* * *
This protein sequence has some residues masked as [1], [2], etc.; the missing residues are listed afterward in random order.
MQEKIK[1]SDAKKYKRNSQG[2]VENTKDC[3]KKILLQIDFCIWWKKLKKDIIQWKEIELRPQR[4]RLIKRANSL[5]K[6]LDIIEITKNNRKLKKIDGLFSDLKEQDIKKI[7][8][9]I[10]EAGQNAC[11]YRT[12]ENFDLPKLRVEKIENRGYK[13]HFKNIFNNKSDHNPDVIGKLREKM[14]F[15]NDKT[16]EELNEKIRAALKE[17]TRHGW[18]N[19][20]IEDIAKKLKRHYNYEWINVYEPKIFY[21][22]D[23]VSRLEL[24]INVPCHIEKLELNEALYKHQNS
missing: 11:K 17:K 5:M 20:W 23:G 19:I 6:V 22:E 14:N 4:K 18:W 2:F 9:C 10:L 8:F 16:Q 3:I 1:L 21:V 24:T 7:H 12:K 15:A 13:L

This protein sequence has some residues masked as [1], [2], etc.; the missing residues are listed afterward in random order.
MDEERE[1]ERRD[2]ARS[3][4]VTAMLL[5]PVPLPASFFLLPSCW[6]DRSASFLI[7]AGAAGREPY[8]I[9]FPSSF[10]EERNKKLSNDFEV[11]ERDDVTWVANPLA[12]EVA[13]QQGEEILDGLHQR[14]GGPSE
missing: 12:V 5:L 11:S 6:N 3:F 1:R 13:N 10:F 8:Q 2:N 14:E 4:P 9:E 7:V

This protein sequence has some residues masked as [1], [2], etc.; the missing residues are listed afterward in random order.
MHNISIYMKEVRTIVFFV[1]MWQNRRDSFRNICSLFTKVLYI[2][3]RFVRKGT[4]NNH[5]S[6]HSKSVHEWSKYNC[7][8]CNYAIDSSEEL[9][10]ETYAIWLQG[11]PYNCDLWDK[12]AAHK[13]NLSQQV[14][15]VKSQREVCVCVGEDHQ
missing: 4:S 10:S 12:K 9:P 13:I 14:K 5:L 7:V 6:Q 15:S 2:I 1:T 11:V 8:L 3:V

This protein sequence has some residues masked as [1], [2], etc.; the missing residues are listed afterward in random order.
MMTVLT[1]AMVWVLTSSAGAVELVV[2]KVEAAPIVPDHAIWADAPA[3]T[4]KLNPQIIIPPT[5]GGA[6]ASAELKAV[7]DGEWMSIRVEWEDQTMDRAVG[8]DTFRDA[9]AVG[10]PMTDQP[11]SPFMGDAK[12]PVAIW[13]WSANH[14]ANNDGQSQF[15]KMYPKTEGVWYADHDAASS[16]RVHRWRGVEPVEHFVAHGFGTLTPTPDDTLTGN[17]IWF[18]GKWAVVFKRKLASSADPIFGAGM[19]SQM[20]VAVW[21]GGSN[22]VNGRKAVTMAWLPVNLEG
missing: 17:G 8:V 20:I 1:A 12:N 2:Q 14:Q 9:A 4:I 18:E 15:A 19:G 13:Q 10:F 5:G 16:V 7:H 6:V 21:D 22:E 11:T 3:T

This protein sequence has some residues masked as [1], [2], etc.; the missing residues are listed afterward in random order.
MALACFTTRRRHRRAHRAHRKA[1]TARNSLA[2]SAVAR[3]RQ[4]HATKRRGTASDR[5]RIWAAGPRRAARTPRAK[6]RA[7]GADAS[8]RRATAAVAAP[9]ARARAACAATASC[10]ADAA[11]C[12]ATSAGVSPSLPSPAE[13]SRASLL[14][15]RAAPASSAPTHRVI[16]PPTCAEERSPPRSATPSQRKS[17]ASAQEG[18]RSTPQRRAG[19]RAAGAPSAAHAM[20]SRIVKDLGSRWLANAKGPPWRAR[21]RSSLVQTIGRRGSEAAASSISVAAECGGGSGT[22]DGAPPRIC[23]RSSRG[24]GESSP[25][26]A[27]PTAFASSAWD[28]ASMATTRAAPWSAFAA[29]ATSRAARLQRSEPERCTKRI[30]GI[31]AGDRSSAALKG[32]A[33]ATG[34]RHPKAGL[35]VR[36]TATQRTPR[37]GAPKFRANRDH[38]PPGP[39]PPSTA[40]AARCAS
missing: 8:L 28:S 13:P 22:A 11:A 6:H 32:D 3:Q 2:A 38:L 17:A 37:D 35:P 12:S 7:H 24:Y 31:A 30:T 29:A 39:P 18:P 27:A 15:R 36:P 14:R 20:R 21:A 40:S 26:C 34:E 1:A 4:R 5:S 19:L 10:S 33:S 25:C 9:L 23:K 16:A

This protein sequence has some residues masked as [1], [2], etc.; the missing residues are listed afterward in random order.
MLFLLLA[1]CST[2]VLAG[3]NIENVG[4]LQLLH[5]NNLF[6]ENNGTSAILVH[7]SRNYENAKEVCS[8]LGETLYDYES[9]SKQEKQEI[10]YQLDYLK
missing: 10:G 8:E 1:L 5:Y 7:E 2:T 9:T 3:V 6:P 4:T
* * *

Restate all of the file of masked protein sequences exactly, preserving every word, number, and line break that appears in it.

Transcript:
This protein sequence has some residues masked as [1], [2], etc.; the missing residues are listed afterward in random order.
MQEKIK[1]SDAKKYKRNSQG[2]VENTKDC[3]KKILLQIDFCIWWKKLKKDIIQWKEIELRPQR[4]RLIKRANSL[5]K[6]LDIIEITKNNRKLKKIDGLFSDLKEQDIKKI[7][8][9]I[10]EAGQNAC[11]YRT[12]ENFDLPKLRVEKIENRGYK[13]HFKNIFNNKSDHNPDVIGKLREKM[14]F[15]NDKT[16]EELNEKIRAALKE[17]TRHGW[18]N[19][20]IEDIAKKLKRHYNYEWINVYEPKIFY[21][22]D[23]VSRLEL[24]INVPCHIEKLELNEALYKHQNS
missing: 11:K 17:K 5:M 20:W 23:G 19:I 6:V 22:E 14:N 4:K 18:W 2:F 9:C 10:L 8:F 16:Q 3:I 1:L 21:V 24:T 7:H 12:K 15:A 13:L

This protein sequence has some residues masked as [1], [2], etc.; the missing residues are listed afterward in random order.
MDEERE[1]ERRD[2]ARS[3][4]VTAMLL[5]PVPLPASFFLLPSCW[6]DRSASFLI[7]AGAAGREPY[8]I[9]FPSSF[10]EERNKKLSNDFEV[11]ERDDVTWVANPLA[12]EVA[13]QQGEEILDGLHQR[14]GGPSE
missing: 12:V 5:L 11:S 6:N 3:F 1:R 13:N 10:F 8:Q 2:N 14:E 4:P 9:E 7:V

This protein sequence has some residues masked as [1], [2], etc.; the missing residues are listed afterward in random order.
MHNISIYMKEVRTIVFFV[1]MWQNRRDSFRNICSLFTKVLYI[2][3]RFVRKGT[4]NNH[5]S[6]HSKSVHEWSKYNC[7][8]CNYAIDSSEEL[9][10]ETYAIWLQG[11]PYNCDLWDK[12]AAHK[13]NLSQQV[14][15]VKSQREVCVCVGEDHQ
missing: 4:S 10:S 12:K 9:P 13:I 14:K 5:L 7:V 6:Q 15:S 2:I 1:T 11:V 8:L 3:V

This protein sequence has some residues masked as [1], [2], etc.; the missing residues are listed afterward in random order.
MMTVLT[1]AMVWVLTSSAGAVELVV[2]KVEAAPIVPDHAIWADAPA[3]T[4]KLNPQIIIPPT[5]GGA[6]ASAELKAV[7]DGEWMSIRVEWEDQTMDRAVG[8]DTFRDA[9]AVG[10]PMTDQP[11]SPFMGDAK[12]PVAIW[13]WSANH[14]ANNDGQSQF[15]KMYPKTEGVWYADHDAASS[16]RVHRWRGVEPVEHFVAHGFGTLTPTPDDTLTGN[17]IWF[18]GKWAVVFKRKLASSADPIFGAGM[19]SQM[20]VAVW[21]GGSN[22]VNGRKAVTMAWLPVNLEG
missing: 17:G 8:V 20:I 1:A 12:N 2:Q 14:Q 9:A 4:I 18:E 15:A 19:G 13:Q 10:F 5:G 16:V 7:H 6:V 21:D 22:E 11:T 3:T

This protein sequence has some residues masked as [1], [2], etc.; the missing residues are listed afterward in random order.
MALACFTTRRRHRRAHRAHRKA[1]TARNSLA[2]SAVAR[3]RQ[4]HATKRRGTASDR[5]RIWAAGPRRAARTPRAK[6]RA[7]GADAS[8]RRATAAVAAP[9]ARARAACAATASC[10]ADAA[11]C[12]ATSAGVSPSLPSPAE[13]SRASLL[14][15]RAAPASSAPTHRVI[16]PPTCAEERSPPRSATPSQRKS[17]ASAQEG[18]RSTPQRRAG[19]RAAGAPSAAHAM[20]SRIVKDLGSRWLANAKGPPWRAR[21]RSSLVQTIGRRGSEAAASSISVAAECGGGSGT[22]DGAPPRIC[23]RSSRG[24]GESSP[25][26]A[27]PTAFASSAWD[28]ASMATTRAAPWSAFAA[29]ATSRAARLQRSEPERCTKRI[30]GI[31]AGDRSSAALKG[32]A[33]ATG[34]RHPKAGL[35]VR[36]TATQRTPR[37]GAPKFRANRDH[38]PPGP[39]PPSTA[40]AARCAS
missing: 8:L 28:S 13:P 22:A 11:A 6:H 32:D 3:Q 2:A 38:L 17:A 37:D 35:P 12:S 7:H 24:Y 31:A 30:T 29:A 39:P 18:P 27:A 15:R 36:P 14:R 20:R 21:A 40:S 26:C 34:E 1:A 4:R 5:S 19:L 10:S 33:S 25:C 9:L 23:K 16:A

This protein sequence has some residues masked as [1], [2], etc.; the missing residues are listed afterward in random order.
MLFLLLA[1]CST[2]VLAG[3]NIENVG[4]LQLLH[5]NNLF[6]ENNGTSAILVH[7]SRNYENAKEVCS[8]LGETLYDYES[9]SKQEKQEI[10]YQLDYLK
missing: 10:G 8:E 1:L 5:Y 7:E 2:T 9:T 3:V 6:P 4:T